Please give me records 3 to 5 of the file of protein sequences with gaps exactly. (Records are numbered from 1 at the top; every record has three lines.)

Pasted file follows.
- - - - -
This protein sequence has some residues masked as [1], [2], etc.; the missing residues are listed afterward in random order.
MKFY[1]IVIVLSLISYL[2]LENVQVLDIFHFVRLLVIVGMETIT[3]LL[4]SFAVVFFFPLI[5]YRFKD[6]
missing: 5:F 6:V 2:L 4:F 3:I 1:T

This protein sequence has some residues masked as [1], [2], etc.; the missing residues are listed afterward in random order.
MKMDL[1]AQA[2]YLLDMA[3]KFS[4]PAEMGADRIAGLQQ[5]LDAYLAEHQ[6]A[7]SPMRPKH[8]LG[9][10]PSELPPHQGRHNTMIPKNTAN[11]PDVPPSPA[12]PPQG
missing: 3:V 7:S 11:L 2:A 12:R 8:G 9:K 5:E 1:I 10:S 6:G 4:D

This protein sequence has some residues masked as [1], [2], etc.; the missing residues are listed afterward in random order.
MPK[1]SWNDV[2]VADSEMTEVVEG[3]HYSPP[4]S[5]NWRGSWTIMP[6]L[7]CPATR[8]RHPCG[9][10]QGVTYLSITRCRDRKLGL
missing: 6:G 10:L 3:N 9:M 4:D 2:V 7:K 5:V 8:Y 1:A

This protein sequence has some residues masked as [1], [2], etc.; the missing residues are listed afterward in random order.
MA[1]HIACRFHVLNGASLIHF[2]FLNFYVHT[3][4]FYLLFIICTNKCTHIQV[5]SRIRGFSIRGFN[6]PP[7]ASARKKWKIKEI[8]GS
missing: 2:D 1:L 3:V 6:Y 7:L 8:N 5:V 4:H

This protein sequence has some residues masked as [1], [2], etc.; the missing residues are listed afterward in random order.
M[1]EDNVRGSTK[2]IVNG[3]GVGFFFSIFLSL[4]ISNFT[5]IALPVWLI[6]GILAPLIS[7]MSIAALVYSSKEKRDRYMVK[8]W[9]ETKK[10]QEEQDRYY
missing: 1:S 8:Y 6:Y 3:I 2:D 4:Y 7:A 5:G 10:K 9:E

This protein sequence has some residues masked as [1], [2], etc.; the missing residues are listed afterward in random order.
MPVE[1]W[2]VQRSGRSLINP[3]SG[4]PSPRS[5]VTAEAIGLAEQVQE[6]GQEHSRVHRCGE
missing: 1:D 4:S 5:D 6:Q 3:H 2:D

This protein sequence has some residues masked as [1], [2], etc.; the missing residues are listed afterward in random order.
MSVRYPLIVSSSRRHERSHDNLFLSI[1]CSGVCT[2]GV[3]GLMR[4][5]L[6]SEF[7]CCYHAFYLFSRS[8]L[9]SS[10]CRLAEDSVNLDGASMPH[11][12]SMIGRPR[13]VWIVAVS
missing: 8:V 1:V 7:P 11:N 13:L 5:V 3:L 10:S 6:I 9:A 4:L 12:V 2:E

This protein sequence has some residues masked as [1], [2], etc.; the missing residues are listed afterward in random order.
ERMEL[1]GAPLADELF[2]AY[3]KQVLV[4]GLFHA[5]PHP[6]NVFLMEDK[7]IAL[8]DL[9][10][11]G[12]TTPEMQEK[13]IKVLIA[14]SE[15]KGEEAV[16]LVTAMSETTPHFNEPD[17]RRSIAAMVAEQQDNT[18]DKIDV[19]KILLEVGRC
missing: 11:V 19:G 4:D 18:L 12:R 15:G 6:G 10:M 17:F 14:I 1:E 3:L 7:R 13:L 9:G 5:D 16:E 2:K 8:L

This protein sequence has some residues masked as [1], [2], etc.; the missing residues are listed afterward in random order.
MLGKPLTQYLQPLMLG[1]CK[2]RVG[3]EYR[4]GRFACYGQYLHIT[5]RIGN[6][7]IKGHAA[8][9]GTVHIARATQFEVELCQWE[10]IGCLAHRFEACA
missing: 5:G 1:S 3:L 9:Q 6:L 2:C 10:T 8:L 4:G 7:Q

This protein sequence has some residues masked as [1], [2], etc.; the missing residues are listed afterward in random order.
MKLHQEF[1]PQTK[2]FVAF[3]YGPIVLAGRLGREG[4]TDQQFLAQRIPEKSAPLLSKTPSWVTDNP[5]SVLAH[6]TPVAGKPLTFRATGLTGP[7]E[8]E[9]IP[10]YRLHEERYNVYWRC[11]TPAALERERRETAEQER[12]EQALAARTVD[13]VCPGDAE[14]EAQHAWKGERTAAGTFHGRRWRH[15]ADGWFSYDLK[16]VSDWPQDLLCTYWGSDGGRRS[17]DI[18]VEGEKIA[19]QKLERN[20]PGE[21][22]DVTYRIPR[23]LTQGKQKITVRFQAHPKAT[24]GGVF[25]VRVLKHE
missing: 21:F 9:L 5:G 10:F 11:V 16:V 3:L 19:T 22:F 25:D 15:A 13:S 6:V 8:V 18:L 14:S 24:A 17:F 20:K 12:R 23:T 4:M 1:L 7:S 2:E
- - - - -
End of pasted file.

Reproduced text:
This protein sequence has some residues masked as [1], [2], etc.; the missing residues are listed afterward in random order.
MPK[1]SWNDV[2]VADSEMTEVVEG[3]HYSPP[4]S[5]NWRGSWTIMP[6]L[7]CPATR[8]RHPCG[9][10]QGVTYLSITRCRDRKLGL
missing: 6:G 10:L 3:N 9:M 4:D 2:V 7:K 5:V 8:Y 1:A

This protein sequence has some residues masked as [1], [2], etc.; the missing residues are listed afterward in random order.
MA[1]HIACRFHVLNGASLIHF[2]FLNFYVHT[3][4]FYLLFIICTNKCTHIQV[5]SRIRGFSIRGFN[6]PP[7]ASARKKWKIKEI[8]GS
missing: 2:D 1:L 3:V 6:Y 7:L 8:N 5:V 4:H

This protein sequence has some residues masked as [1], [2], etc.; the missing residues are listed afterward in random order.
M[1]EDNVRGSTK[2]IVNG[3]GVGFFFSIFLSL[4]ISNFT[5]IALPVWLI[6]GILAPLIS[7]MSIAALVYSSKEKRDRYMVK[8]W[9]ETKK[10]QEEQDRYY
missing: 1:S 8:Y 6:Y 3:I 2:D 4:Y 7:A 5:G 10:K 9:E